Feeds:
Posts
Comments

Archive for the ‘T-V’ Category

This is no case of petty right or wrong
That politicians or philosophers
Can judge.  I hate not Germans, nor grow hot
With love of Englishmen, to please newspapers.
Beside my hate for one fat patriot
My hatred of the Kaiser is love true: –
A kind of god he is, banging a gong.
But I have not to choose between the two,
Or between justice and injustice. Dinned
With war and argument I read no more
Than in the storm smoking along the wind
Athwart the wood. Two witches’ cauldrons roar.
From one the weather shall rise clear and gay;
Out of the other an England beautiful
And like her mother that died yesterday.
Little I know or care if, being dull,
I shall miss something that historians
Can rake out of the ashes when perchance
The phoenix  broods serene above their ken.
But with the best and meanest Englishmen
I am one in crying, God save England, lest
We lose what never slaves and cattle blessed.
The ages made her that made us from dust:
She is all we know and live by, and we trust
She is good and must endure, loving her so:
And as we love ourselves we hate her foe.

Read Full Post »

Glory of warrior, glory of orator, glory of song,
Paid with a voice flying by to be lost on an endless sea!
Glory of virtue: to fight, to struggle, to right the wrong.
Nay, but she aimed not at glory, no lover of glory she:
Give her the glory of going on, and still to be.

The wages of sin is death: if the wages of Virtue be dust,
Would she have heart to endure for the life of the worm and the fly?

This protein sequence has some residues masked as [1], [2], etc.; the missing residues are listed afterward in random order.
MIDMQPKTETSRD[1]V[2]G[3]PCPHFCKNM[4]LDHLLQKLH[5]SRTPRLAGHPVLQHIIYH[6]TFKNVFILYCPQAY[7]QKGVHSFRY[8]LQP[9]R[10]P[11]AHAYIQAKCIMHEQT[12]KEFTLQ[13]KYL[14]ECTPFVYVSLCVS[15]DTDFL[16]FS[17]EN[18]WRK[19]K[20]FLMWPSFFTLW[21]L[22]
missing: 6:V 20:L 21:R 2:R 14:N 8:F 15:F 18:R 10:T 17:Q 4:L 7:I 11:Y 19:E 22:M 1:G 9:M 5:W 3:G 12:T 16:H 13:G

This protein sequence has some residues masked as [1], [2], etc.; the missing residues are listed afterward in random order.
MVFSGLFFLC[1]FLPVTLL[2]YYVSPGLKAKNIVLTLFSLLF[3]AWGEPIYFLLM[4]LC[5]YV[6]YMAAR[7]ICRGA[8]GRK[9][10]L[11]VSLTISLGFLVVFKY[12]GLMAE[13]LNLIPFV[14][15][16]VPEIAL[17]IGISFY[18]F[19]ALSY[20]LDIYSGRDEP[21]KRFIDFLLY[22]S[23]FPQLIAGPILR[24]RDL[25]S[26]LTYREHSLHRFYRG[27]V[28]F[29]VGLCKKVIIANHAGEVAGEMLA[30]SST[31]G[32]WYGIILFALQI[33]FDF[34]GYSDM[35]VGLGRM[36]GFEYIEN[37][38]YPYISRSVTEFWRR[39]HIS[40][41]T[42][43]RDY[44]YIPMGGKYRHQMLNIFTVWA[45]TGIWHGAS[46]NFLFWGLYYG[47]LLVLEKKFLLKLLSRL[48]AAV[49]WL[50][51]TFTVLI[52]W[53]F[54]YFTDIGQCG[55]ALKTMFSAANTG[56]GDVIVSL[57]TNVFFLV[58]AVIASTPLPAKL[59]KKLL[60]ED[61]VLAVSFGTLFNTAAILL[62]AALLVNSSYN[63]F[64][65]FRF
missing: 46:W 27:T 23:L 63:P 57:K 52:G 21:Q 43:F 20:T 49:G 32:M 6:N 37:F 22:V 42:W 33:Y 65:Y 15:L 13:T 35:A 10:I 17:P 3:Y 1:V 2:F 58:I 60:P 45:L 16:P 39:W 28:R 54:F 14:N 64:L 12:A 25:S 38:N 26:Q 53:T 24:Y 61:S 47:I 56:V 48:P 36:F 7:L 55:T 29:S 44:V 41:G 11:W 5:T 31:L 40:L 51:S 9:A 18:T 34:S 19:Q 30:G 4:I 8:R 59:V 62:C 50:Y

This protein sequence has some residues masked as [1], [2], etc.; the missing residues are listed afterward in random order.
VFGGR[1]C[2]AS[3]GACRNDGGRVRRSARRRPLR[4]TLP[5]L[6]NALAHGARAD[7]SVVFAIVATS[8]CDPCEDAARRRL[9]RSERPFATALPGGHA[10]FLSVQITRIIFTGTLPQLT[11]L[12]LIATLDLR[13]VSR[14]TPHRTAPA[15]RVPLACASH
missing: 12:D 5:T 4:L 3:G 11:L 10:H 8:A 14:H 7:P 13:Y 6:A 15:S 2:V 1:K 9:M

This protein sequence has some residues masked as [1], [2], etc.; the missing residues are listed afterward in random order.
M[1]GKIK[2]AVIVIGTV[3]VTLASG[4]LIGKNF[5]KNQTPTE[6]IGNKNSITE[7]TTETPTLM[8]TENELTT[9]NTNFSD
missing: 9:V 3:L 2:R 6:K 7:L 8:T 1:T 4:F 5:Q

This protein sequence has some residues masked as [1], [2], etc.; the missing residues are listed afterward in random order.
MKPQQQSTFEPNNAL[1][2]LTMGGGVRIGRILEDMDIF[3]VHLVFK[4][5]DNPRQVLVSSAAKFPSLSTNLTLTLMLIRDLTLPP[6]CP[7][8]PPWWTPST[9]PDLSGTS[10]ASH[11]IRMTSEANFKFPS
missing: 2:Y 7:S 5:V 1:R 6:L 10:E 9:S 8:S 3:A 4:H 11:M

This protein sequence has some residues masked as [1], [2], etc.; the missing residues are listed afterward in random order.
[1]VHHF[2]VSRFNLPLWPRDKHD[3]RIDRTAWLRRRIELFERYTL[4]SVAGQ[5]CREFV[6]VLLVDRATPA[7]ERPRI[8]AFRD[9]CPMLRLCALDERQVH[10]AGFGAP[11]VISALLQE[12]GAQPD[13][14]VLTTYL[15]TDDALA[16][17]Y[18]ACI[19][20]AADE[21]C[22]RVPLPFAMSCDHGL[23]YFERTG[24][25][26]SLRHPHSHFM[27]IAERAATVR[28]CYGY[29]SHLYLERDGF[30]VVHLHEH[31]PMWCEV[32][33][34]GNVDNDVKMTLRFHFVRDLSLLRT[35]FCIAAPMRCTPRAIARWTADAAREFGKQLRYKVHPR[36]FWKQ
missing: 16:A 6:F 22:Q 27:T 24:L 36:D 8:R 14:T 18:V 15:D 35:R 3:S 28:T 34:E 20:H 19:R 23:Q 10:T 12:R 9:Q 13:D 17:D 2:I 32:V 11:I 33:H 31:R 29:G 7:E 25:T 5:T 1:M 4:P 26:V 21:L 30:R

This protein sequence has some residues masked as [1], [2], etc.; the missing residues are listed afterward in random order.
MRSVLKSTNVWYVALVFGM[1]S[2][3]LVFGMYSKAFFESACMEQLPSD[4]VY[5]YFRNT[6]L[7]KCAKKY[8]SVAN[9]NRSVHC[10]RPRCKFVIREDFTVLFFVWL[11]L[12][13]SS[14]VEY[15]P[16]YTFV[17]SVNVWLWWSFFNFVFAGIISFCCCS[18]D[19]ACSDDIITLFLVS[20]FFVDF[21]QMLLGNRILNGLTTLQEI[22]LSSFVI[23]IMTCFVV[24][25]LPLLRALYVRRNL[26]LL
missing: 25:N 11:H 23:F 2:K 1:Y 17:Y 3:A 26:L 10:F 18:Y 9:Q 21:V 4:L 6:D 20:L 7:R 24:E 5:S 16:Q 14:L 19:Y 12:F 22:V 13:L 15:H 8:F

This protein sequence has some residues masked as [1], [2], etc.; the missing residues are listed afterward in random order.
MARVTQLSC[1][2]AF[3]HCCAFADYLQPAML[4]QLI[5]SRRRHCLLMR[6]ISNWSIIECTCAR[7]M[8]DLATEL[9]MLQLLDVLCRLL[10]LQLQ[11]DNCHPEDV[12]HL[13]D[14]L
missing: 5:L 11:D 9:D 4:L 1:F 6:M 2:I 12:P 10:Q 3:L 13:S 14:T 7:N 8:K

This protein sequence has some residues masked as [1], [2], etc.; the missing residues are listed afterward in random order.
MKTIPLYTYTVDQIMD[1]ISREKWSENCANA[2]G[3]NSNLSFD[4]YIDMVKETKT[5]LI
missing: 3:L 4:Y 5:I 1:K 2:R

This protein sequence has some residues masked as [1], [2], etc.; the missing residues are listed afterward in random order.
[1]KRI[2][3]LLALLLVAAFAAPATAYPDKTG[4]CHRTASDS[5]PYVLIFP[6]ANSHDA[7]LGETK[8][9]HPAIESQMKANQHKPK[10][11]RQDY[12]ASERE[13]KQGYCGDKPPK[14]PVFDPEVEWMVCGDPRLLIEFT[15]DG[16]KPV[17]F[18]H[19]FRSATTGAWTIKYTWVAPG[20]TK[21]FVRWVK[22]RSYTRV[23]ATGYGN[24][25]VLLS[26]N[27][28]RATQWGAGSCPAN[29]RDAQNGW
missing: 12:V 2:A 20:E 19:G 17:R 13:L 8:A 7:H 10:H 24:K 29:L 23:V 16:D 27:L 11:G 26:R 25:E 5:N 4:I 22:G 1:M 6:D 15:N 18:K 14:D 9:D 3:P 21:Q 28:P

She desires no isles of the blest, no quiet seats of the just –
To rest in a golden grove, or to bask in a summer sky:
Give her the wages of going on, and not to die.

Read Full Post »

Great God, I ask thee for no meaner pelf
Than that I may not disappoint myself;
That in my action I may soar as high
As I can now discern with this clear eye.
And next in value, which Thy kindness lends,
That I may greatly disappoint my friends,
Howe’er they think or hope that it may be,
They may not dream how Thou’st distinguished me.

That my weak hand may equal my firm faith,
And my life practise more than my tongue saith;
That my low conduct may not show,
……Nor my relenting lines,
That I Thy purpose did not know,
……Or overrated Thy designs.

Read Full Post »

I heard a soldier sing some trifle
Out in the sun-dried veldt alone;
He lay and cleaned his grimy rifle
Idly, behind a stone. 

“If after death, love, comes a waking,
And in their camp so dark and still
The men of dust hear bugles breaking
Their halt upon the hill, 

“To me the slow and silver pealing
That then the last high trumpet pours,
Shall softer than the dawn comes stealing,
For, with its call, comes yours!” 

What grief of love had he to stifle,
Basking so idly by his stone,
That grimy soldier with his rifle
Out in the veldt, alone?

 

Read Full Post »

‘Tis a new life – thoughts move not as they did
With slow uncertain steps across my mind,
In thronging haste fast pressing on they bid
The portals open to the viewless wind;
That comes not, save when in the dust is laid
The crown of pride that gilds each mortal brow,
And from before man’s vision melting fade
The heavens and earth – Their walls are falling now –
Fast crowding on each thought claims utterance strong,
Storm-lifted waves swift rushing to the shore
On from the sea they send their shouts along,
Back through the cave-worn rocks their thunders roar,
And I a child of God by Christ made free
Start from death’s slumbers to eternity.

 

Read Full Post »

There is naught for thee by thy haste to gain;
‘Tis not the swift with Me that win the race;
Through long endurance of delaying pain,
Thine opened eye shall see thy Father’s face;
Nor here nor there, where now thy feet would turn,
Thou wilt find Him who ever seeks for thee;
But let obedience quench desires that burn,
And where thou art, thy Father, too, will be.
Behold! as day by day the spirit grows,
Thou see’st by inward light things hid before,
Till what God is, thyself, his image shows;